226 1 Q Was this some spin you were putting on this for 2 the lawyer, Mr. Berry? 3 A No. 4 Q You do remember that you were deposed about this 5 declaration? You remember that, don't you? 6 A About this particular declaration, I don't 7 remember that. 8 Q Well, do you remember that when you were 9 deposed -- let me just ask you this. 10 Do you remember that you said you had no 11 information about the death but that it had been an 12 automobile accident? 13 A No. I remember being asked about David 14 Miscavige's mother. My saying to you -- to your question at 15 that time -- that I had no evidence he was directly 16 responsible for her death. I don't remember testifying to 17 the other point. 18 Q Okay. Now, let's talk about Mr. -- Mr. Dandar 19 brought up this Fishman case. You remember that the 20 allegations in the Fishman case were that -- that Mr. -- 21 that Mr. Fishman had been given an order to kill himself, 22 basically to commit suicide, and to kill his psychiatrist. 23 That was the allegation. Do you remember that? 24 A That was basically it, yes. 25 Q All right. And that the Church had sued with
227 1 regard to that because -- for libel or whatever? I mean, is 2 that what the suit was about? 3 A Yes. 4 Q Okay. Now, Mr. Fishman, as it turns out, had 5 concocted a scheme to try to set up the Church of 6 Scientology with regard to these allegations. Correct? 7 A That was the defense -- or that they were 8 putting -- they were putting forward. 9 Q Don't you remember that the FBI caught Mr. Fishman 10 and caught him in having a person try to make a call 11 indicating that there was some kind of order to commit 12 suicide, and that this was -- and that this was caught by 13 the FBI, and that Mr. Fishman was prosecuted, Mr. Fishman 14 was convicted, and Mr. Fishman went to jail for a long time? 15 Do you remember -- 16 MR. DANDAR: Objection. Form. 17 THE COURT: Sustained. 18 BY MR. WEINBERG: 19 Q Do you remember that? 20 THE WITNESS: I'm sorry, was that sustained? 21 THE COURT: It was sustained because it is kind 22 of multiple. Break it down a little bit. 23 MR. WEINBERG: Okay. 24 BY MR. WEINBERG: 25 Q Do you remember that Mr. Fishman was prosecuted by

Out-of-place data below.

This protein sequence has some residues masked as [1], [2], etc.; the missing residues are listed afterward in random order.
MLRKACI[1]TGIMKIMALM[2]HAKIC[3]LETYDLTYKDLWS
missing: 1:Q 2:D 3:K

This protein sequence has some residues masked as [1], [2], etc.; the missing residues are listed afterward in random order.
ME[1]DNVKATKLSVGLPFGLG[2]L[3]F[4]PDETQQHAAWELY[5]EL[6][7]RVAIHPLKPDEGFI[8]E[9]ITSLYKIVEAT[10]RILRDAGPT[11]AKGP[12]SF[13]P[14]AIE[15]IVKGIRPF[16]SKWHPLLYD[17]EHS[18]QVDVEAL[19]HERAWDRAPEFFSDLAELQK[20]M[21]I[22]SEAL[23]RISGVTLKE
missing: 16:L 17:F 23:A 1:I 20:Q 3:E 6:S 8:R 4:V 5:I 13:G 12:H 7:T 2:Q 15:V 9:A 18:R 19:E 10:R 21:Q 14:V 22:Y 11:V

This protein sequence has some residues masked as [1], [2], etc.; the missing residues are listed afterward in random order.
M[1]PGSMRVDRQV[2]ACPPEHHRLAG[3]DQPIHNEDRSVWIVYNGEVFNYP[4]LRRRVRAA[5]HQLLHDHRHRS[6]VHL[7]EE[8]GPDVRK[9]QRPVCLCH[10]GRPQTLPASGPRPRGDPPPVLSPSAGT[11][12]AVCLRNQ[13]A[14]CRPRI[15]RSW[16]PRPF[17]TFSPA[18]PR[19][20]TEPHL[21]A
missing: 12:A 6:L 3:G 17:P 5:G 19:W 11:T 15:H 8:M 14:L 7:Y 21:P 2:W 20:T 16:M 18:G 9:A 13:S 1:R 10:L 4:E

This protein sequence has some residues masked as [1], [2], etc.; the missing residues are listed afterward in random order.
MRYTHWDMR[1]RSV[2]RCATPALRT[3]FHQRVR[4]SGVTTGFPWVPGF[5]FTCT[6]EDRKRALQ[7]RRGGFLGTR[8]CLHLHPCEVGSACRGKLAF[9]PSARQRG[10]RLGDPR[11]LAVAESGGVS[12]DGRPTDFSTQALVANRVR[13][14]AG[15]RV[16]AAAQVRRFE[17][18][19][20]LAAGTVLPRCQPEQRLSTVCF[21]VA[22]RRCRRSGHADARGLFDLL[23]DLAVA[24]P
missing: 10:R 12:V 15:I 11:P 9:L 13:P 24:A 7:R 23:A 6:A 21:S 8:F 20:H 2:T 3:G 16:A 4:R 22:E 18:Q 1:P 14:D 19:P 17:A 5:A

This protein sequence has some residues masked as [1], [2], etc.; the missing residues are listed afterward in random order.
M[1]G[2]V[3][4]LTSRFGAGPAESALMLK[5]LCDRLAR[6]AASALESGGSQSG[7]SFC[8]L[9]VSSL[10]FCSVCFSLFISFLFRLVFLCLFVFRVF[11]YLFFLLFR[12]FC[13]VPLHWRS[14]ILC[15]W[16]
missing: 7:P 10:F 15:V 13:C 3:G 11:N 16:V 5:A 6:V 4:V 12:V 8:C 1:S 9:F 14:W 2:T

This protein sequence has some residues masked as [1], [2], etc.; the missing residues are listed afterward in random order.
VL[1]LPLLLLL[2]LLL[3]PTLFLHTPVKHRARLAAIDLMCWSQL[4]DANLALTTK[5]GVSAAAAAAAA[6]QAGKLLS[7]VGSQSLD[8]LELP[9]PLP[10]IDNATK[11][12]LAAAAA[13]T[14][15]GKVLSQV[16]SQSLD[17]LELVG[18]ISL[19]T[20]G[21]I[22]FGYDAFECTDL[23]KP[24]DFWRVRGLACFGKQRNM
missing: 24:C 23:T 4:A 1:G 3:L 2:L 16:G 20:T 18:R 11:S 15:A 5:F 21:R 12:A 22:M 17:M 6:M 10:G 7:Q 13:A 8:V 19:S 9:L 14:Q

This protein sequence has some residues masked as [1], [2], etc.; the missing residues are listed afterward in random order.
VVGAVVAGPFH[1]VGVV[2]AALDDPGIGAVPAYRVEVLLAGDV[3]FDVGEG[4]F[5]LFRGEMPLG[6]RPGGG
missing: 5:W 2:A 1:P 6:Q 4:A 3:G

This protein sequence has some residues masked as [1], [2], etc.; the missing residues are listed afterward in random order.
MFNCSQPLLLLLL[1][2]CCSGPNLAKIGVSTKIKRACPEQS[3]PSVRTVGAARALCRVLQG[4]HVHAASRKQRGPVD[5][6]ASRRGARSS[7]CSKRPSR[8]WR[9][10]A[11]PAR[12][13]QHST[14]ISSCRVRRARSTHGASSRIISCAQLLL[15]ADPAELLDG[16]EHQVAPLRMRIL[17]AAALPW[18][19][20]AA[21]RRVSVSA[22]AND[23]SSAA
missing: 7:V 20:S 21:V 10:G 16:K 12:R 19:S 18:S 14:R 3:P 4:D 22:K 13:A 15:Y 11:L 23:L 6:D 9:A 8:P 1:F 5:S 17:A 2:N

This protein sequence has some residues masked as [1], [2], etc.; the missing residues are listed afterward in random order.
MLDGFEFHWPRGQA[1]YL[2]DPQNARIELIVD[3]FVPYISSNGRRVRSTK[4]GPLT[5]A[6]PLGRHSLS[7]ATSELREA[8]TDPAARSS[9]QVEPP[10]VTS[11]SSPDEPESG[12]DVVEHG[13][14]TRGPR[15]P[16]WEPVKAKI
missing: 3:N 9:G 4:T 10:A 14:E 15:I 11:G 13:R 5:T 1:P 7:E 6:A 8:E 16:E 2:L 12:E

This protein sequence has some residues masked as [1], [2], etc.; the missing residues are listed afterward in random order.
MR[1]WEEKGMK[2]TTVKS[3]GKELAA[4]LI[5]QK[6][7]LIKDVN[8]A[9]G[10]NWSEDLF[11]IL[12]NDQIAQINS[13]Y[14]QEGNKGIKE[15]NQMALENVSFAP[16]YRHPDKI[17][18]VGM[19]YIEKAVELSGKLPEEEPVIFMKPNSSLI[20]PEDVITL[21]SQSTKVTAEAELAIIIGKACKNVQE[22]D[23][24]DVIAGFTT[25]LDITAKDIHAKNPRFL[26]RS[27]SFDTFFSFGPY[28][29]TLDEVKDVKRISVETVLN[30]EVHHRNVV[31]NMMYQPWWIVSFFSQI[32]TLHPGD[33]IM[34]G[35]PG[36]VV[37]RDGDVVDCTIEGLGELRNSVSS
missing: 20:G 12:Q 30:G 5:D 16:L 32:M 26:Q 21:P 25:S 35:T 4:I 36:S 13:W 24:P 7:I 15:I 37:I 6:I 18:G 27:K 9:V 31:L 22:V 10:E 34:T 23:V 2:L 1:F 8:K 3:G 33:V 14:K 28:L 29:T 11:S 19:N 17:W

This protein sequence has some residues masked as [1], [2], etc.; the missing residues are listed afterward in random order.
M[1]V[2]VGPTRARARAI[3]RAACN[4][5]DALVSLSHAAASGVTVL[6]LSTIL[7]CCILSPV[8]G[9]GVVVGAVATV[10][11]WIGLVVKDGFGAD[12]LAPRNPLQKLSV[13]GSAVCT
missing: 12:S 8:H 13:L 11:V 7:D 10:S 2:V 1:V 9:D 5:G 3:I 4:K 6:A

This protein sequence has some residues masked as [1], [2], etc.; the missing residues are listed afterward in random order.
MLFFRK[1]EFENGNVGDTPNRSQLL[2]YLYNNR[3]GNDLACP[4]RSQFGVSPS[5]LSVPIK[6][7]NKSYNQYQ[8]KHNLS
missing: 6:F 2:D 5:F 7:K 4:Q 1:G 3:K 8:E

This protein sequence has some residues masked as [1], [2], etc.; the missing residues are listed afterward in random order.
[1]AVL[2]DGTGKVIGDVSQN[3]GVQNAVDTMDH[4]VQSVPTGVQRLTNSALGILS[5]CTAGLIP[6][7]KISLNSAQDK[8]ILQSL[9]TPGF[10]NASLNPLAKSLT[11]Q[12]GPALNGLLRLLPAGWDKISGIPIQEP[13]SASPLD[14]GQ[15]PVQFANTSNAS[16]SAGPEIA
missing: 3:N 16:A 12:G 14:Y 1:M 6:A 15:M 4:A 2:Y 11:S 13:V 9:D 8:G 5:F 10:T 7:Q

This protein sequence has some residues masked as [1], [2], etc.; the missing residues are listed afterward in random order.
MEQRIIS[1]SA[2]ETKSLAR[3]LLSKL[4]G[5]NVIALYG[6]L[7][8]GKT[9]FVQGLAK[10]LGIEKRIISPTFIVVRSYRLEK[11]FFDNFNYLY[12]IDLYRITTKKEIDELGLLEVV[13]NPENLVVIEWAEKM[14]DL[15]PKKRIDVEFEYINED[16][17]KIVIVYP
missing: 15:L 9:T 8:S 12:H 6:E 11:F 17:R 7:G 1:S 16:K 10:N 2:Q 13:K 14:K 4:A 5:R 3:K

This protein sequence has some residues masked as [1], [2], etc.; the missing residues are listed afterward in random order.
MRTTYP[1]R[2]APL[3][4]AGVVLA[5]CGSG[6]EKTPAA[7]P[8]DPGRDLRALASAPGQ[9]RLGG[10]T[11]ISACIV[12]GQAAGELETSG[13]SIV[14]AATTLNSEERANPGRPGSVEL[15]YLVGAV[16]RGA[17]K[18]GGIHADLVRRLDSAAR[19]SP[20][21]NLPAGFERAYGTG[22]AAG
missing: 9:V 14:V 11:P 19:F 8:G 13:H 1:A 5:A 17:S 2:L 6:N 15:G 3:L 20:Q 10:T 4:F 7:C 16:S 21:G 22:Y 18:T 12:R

228 1 the federal authorities for -- for cooking up this phony 2 scheme to try to set up the Church of Scientology in this 3 allegation concerning his suicide and the death of his 4 psychiatrist? Do you remember that he was arrested for 5 that? 6 A I can't agree to that way that you form it because 7 I don't remember the details. 8 My job was not to deal with Mr. Fishman's 9 background in that way but to advise with regard to the 10 structure and vocabulary of Scientology. 11 Q Well, do you remember -- do you recall that 12 Mr. Fishman was prosecuted? 13 A Somewhere there was a prosecution. But I don't 14 remember for what. 15 Q Do you recall that Mr. Fishman was convicted? 16 A No. 17 Q And so you don't recall that Mr. Fishman went to 18 jail for a long time, is that right? 19 A That is true. 20 Q You don't remember Mr. Berry or any of the lawyers 21 telling you about that? 22 A No, I don't. 23 Q Would it help to refresh your recollection to see 24 the minutes of his sentencing in front of the Honorable 25 Judge Lowell Jensen in the Northern District of California?